"He wanted obedience from her, not stark, raw fear. Well...he'd wanted her to be afraid—to learn her lesson. Fear was simply a tool to him, one he wielded easily." (p. 41)

     "Hear me, little girl. You will not ever disobey a direct order from me again." She pressed her trembling lips together, covering them with her fingers. He took a threatening step toward her. "Are  you clear who is in charge? Who is your master?" She swallowed hard and nodded her head vigorously." (p. 42)

     "He'd been careful to go slow as he might approach a wild creature, but she ducked slightly as though she expected him to strike her. The idea was ludicrous. He would never hit her." (p. 43) (What? He has just attacked her in a blood-lust frenzy and then pursued her in a mad rage. Now he can't understand why she is afraid he will hit her?  This guy is definitely a sociopath.)

     This is Zacarias' reaction when Marguarita helps him recover some painful memories: "He took a step toward her, his teeth snapping together in a vicious warning. 'I should break your neck for such an indiscretion. You dare too much.' He actually twisted his hands together as if he had her neck between his palm....He was on her so fast she had no time to do anything but blink up at him. His fingers wrapped around her throat, dragging her to her feet. Her pulse beat into the palm of his hand....'Sun scorch you, woman,' he whispered...'No one controls me. No one.'" (p. 125)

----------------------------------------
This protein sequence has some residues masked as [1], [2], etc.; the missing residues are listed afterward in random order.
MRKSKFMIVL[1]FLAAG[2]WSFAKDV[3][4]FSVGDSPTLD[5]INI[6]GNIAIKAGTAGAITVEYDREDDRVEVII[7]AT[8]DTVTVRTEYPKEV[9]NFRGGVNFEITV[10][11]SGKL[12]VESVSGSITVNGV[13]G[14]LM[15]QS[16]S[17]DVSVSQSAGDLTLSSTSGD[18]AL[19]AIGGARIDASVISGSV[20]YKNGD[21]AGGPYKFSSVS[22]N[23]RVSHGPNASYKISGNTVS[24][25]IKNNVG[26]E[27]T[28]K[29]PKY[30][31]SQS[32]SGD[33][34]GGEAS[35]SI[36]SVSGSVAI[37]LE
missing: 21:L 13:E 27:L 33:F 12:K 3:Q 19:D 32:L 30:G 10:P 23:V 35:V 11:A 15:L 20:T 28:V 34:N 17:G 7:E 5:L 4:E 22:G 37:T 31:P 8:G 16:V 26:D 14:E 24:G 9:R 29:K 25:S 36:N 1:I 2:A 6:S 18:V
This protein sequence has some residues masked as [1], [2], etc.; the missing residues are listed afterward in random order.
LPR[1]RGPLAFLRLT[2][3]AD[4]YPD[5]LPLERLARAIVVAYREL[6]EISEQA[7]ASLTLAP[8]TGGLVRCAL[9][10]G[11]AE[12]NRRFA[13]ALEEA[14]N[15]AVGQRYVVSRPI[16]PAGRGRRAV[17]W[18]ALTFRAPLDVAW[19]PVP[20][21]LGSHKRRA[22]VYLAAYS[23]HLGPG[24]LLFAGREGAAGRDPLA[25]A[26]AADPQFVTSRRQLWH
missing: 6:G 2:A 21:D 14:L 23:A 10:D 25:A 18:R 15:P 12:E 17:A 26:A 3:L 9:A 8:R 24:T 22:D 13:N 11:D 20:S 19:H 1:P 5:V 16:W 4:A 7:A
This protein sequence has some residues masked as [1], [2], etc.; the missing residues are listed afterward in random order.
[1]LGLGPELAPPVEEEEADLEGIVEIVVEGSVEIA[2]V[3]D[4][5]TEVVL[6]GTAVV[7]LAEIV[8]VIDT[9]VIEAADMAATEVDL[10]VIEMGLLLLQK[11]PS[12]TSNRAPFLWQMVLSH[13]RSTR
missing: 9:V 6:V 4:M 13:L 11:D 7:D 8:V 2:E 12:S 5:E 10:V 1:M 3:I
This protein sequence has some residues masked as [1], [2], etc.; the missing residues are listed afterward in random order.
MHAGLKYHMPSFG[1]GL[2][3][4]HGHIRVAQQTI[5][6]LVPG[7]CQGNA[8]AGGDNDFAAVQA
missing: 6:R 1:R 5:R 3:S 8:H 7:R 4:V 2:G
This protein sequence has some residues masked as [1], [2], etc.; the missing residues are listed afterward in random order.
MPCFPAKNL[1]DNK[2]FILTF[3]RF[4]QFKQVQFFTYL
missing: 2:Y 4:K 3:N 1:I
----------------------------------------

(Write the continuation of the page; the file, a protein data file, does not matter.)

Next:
This little episode erupts right in the middle of one of the rare scenes in which Zacarias is being somewhat affectionate with Marguarita"Without warning he suddenly jerked her away from him by her hair. It hurt, her scalp tender, but it was more upsetting that he rejected her ministrations. His face was an expressionless mask, his eyes glittering almost red. Ice poured in, glaciers of it, impenetrable barriers locking her out. She was rejected both physically and mentally. He had virtually thrown her away from him without telling her what she'd done wrong. Shocked and humiliated, she sank back on her heels, struggling not to cry." (p. 203)  

          NOVEL 23:  Dark Storm          

     In this book, we're still in the Brazilian rain forest, where we watch another virginal heroine meet her lifemate. This time, it's Riley Parker, a young and beautiful descendant of the Cloud People of Peru, who is traveling down the Amazon with her mother, Annabel, and a small group of disparate travelers. Annabel is trying to reach a magical mountaintop in time to stop a mythical evil power from escaping into the mortal world. The women of her ancestry have had this responsibility for centuries, but their powers seem to be growing weaker. As the group travels deeper into the jungle, insects and animals begin striking out at Annabel, and a deep sense of evil pervades the atmosphere. When Annabel is murdered by a possessed native porter, Riley mystically receives Annabel's powers of connection to the earth and her knowledge of the encroaching evil that must be stopped. (The primary manifestation of Riley's powers requires her to crouch down and dig her hands into the soil and spout mystical rhymeswhich she does over and over again.) The plot follows Riley as she climbs up the volcanic mountain (which is on the verge of erupting) and meets her Carpathian lifemate, Danutdaxton ("Dax"), who was imprisoned deep within the volcano centuries ago to guard (and hopefully to destroy) the villainous Mitro Daratrazanoff, a Carpathian who chose to become a vampire.